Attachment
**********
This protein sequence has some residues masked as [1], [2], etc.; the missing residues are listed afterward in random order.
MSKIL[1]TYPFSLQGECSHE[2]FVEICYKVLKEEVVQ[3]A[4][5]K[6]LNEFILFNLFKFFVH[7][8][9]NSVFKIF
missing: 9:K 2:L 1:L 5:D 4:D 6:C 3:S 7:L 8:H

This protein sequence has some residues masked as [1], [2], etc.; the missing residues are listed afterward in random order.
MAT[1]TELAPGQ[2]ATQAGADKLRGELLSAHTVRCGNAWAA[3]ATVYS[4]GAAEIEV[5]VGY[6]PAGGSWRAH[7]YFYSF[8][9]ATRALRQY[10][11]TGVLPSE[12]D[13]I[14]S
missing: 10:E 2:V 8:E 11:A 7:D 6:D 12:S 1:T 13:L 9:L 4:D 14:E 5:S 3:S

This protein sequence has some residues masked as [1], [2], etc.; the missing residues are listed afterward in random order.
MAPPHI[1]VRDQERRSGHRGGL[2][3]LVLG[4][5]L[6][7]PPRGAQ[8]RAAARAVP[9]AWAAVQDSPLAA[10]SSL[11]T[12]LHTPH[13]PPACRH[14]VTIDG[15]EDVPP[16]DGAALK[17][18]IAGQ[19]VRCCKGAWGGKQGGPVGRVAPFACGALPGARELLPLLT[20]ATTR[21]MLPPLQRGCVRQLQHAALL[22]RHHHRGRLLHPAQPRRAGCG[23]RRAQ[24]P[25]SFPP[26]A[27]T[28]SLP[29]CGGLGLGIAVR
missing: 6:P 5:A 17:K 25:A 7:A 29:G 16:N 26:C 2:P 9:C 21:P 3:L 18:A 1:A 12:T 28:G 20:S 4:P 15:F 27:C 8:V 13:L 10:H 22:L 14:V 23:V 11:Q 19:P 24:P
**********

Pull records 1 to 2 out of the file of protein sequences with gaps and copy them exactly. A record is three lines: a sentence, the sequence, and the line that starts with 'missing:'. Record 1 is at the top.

This protein sequence has some residues masked as [1], [2], etc.; the missing residues are listed afterward in random order.
MSKIL[1]TYPFSLQGECSHE[2]FVEICYKVLKEEVVQ[3]A[4][5]K[6]LNEFILFNLFKFFVH[7][8][9]NSVFKIF
missing: 9:K 2:L 1:L 5:D 4:D 6:C 3:S 7:L 8:H

This protein sequence has some residues masked as [1], [2], etc.; the missing residues are listed afterward in random order.
MAT[1]TELAPGQ[2]ATQAGADKLRGELLSAHTVRCGNAWAA[3]ATVYS[4]GAAEIEV[5]VGY[6]PAGGSWRAH[7]YFYSF[8][9]ATRALRQY[10][11]TGVLPSE[12]D[13]I[14]S
missing: 10:E 2:V 8:E 11:A 7:D 6:D 12:S 1:T 13:L 9:L 4:D 14:E 5:S 3:S